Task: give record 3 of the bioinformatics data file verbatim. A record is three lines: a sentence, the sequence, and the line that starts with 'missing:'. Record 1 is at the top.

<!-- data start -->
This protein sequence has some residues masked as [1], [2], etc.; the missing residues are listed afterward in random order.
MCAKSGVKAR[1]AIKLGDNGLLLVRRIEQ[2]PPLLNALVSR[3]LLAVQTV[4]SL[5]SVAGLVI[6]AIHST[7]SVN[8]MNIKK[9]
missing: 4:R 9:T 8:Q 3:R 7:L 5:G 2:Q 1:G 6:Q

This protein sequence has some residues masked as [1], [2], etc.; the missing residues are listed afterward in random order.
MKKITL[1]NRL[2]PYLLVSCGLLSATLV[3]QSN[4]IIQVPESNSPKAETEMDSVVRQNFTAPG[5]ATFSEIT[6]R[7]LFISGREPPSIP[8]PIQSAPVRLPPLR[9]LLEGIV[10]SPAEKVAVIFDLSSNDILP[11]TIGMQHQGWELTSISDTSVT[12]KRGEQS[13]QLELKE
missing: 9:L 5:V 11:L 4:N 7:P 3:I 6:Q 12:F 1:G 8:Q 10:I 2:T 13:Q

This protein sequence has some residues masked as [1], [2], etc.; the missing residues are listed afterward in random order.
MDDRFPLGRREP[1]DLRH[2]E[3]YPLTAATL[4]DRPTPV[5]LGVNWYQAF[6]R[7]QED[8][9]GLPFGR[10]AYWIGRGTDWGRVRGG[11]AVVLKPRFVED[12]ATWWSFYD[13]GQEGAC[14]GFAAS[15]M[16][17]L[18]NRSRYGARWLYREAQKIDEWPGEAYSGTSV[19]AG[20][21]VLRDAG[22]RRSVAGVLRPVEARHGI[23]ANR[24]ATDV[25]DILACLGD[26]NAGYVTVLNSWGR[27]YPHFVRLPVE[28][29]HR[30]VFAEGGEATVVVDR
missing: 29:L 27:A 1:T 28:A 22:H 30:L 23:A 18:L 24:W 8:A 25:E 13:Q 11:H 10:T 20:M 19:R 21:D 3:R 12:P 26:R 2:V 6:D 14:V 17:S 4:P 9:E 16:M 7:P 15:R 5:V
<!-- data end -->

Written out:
This protein sequence has some residues masked as [1], [2], etc.; the missing residues are listed afterward in random order.
MDDRFPLGRREP[1]DLRH[2]E[3]YPLTAATL[4]DRPTPV[5]LGVNWYQAF[6]R[7]QED[8][9]GLPFGR[10]AYWIGRGTDWGRVRGG[11]AVVLKPRFVED[12]ATWWSFYD[13]GQEGAC[14]GFAAS[15]M[16][17]L[18]NRSRYGARWLYREAQKIDEWPGEAYSGTSV[19]AG[20][21]VLRDAG[22]RRSVAGVLRPVEARHGI[23]ANR[24]ATDV[25]DILACLGD[26]NAGYVTVLNSWGR[27]YPHFVRLPVE[28][29]HR[30]VFAEGGEATVVVDR
missing: 29:L 27:A 1:T 28:A 22:H 30:L 23:A 18:L 24:W 8:A 25:E 13:Q 11:H 10:T 20:M 19:R 21:D 3:R 12:P 26:R 2:V 6:D 14:V 17:S 4:P 9:E 16:M 7:P 15:R 5:V